The Glory of Venice – Academy of Ancient Music/Richard Egarr with Carolyn Sampson & Rowan Pierce at Milton Court – Monteverdi Motets & Dario Castello Sonatas

“The Academy of Ancient Music explores the flourishing Venetian music scene of the 17th-century with a particular focus on the works of Claudio Monteverdi. Claudio Monteverdi was the chief architect of 17th-century Venice’s musical boom, and the AAM celebrates the 450th anniversary of the birth of this extraordinary composer across the 2016-17 season. Next to Monteverdi, Dario Castello enjoys a more modest reputation, and there is even question around whether he existed at all or if the name is an anagram of the real composer of his music. Whoever their author, his popular and adventurous sonatas are a worthy equal to Monteverdi’s sacred duets…” [Barbican Centre website]

Monteverdi Motets and Sonatas by Dario Castello

Venite sitientes ad aquas; Sonata duodecima; O bone Jesu; Sonata sesta; Exulta, filia Sion; Sonata undecima; O beatae viae; Sancta Maria succere miseris; Sonata quarta; Laudate Dominum in sanctis eius; Sonata seconda; Jubilet tota civitas; Sonata nona; Cantate Domino

Carolyn Sampson & Rowan Pierce (sopranos)

Academy of Ancient Music
Richard Egarr (harpsichord & organ)


Reviewed by: Amanda-Jane Doran

Reviewed: 7 December, 2016
Venue: Milton Court Concert Hall, London

VeniceRichard Egarr introduced a beautifully balanced programme of 17th-century Venetian music, interspersing ravishing Monteverdi Motets with Sonatas by the mysterious Dario Castello. He worked at St Mark’s at the same time as Monteverdi, in charge of the wind band, but nothing is known about him. On the evidence of Egarr’s enthusiasm and Castello’s wildly original music it is time this was rectified. His Sonatas, published in 1621 and 1629, were bestsellers all over Europe in spite of their fiendish difficulty.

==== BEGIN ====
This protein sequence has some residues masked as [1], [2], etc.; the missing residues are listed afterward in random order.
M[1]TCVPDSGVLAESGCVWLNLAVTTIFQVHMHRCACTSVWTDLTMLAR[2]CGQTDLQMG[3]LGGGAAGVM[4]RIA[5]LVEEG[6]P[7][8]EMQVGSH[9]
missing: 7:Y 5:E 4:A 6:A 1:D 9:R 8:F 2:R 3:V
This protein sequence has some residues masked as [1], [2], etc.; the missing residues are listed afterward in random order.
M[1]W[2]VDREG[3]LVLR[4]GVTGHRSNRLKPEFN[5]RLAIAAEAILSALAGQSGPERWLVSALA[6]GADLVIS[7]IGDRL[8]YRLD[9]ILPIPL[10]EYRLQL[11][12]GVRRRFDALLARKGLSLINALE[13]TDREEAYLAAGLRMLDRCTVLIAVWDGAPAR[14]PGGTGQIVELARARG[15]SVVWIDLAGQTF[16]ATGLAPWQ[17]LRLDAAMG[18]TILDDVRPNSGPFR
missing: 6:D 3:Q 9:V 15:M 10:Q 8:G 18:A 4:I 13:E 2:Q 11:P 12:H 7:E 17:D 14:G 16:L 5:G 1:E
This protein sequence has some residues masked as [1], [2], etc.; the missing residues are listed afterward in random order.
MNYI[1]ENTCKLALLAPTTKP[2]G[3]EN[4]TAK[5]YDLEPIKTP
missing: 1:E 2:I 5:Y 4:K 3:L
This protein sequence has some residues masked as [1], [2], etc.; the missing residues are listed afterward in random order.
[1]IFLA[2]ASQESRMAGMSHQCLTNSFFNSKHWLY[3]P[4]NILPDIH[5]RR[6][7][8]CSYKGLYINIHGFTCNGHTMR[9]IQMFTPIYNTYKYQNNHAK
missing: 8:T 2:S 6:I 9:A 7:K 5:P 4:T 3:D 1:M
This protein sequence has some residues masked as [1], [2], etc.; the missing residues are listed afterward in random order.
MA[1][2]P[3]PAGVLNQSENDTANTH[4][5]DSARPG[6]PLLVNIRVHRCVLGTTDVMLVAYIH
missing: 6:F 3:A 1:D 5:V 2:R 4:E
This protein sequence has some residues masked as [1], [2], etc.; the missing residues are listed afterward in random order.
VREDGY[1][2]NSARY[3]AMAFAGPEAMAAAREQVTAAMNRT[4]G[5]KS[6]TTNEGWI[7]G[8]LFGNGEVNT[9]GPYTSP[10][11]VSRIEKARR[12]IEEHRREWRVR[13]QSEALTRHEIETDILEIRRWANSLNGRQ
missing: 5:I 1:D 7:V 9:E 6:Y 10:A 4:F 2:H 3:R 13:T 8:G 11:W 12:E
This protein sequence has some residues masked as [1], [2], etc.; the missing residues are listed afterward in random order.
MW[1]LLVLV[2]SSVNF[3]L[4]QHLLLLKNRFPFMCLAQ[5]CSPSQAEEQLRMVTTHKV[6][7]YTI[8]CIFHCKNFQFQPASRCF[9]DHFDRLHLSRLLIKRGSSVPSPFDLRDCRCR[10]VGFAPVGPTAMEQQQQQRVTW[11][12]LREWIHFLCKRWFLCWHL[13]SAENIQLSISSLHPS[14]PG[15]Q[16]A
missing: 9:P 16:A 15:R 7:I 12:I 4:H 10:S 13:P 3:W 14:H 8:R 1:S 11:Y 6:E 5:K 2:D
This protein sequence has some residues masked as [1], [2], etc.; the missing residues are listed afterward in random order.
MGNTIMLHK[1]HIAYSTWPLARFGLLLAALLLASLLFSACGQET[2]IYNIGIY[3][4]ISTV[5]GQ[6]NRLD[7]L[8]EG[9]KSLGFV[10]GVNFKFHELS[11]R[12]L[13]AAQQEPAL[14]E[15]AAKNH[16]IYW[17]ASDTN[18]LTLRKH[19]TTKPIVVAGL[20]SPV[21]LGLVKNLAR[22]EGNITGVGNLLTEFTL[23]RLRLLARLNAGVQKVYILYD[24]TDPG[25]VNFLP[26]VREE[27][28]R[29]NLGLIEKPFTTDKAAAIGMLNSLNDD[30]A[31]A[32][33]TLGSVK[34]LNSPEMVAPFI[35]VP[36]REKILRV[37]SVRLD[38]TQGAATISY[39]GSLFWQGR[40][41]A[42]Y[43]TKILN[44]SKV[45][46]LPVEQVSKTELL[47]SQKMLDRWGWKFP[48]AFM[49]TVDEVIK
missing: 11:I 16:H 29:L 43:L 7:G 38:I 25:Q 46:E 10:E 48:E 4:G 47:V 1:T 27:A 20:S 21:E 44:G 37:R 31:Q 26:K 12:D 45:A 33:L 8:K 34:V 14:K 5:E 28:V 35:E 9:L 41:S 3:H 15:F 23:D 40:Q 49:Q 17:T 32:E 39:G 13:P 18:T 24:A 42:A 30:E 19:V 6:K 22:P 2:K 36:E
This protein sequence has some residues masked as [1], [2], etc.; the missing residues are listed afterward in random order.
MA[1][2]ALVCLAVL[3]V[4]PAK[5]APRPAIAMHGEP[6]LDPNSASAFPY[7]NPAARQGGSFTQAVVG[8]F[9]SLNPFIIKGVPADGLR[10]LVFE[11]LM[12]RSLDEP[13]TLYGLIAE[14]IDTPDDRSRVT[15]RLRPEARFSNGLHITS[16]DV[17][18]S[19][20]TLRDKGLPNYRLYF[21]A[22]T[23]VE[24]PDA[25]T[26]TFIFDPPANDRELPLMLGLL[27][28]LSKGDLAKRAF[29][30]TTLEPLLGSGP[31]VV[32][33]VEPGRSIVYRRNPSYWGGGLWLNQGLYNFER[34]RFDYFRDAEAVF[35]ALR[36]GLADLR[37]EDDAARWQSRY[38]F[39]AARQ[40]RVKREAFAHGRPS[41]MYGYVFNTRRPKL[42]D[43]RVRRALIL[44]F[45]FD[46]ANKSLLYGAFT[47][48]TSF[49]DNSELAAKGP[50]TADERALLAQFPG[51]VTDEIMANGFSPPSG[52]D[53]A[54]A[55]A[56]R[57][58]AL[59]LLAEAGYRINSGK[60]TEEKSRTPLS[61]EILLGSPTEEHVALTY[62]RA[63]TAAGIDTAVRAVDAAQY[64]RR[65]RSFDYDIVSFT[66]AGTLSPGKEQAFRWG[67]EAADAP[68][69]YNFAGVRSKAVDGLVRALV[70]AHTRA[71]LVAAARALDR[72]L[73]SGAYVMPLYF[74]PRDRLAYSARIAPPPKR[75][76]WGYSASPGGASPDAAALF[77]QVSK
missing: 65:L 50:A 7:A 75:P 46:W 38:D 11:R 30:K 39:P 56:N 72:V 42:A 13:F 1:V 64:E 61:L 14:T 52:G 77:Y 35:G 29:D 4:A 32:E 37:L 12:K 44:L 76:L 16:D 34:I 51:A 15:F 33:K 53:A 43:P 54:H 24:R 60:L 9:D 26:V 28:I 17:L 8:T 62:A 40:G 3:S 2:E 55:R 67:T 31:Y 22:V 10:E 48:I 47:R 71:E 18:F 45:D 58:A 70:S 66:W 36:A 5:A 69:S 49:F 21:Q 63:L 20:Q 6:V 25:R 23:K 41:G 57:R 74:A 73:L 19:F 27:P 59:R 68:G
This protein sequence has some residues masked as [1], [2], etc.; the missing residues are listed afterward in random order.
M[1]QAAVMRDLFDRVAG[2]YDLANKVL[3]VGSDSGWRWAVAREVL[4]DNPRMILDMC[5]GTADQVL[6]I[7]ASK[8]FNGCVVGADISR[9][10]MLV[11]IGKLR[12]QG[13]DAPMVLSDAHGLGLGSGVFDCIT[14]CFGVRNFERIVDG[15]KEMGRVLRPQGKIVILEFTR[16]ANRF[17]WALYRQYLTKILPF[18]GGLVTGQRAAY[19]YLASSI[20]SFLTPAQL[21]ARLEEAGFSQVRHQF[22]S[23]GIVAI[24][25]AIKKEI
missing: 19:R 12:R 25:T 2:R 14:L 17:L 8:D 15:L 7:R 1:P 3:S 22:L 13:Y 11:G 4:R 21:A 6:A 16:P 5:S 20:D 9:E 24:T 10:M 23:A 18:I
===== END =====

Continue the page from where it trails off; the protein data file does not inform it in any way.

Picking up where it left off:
‘Venite sitientes’ (Come you thirsty ones) opened the recital, Carolyn Sampson and Rowan Pierce making an offer no-one could refuse. The blending of these two gorgeous voices was thrilling, Pierce pure and crystalline, Sampson weightier and emotional but still completely true. Suspensions and embellishments sensuously expressed the text “Hasten and buy for no money honey and milk … the wine of sacred wisdom.” Sampson’s solo ‘Exulta, filia Sion’ was an extraordinary demonstration of virtuoso technique, involving the rhythmic figures and decoration so characteristic of Monteverdi but performed with a natural, improvised style.

Academy of Ancient MusicPhotograph: www.aam.co.ukThe Castello Sonatas were just as intense, and varied in flavour according to the instruments; the cornetto and the dulcian were the most unusual. Sonata ‘sesta’ opens with the cornetto, an oboe/trumpet hybrid, accompanied by an organ, playing a reedy continuo with a viola. The cornetto lent a sonorous almost human tone for the mercurial changes in moods and tempos, and played with great dexterity by Josué Meléndez. The dulcian’s earthy tones were showcased in Sonata ‘undecima’, played with equal skill by Benny Aghassi, with wit and mobility. The theorbo was a little underpowered, but the AAM musicians provided splendid and colourful contributions.

The final Motets were showstoppers. Pierce’s ‘Laudate dominum’ was full of effects of the many instruments praised in the text, lovely in detail and sound. ‘Jubilet tota civitas’ contained a surprise, as Sampson was hidden in the Gallery: the separation of the voices brought further exquisite delight.

The programme is repeated on Friday December 9 at West Road Concert Hall, Cambridge.

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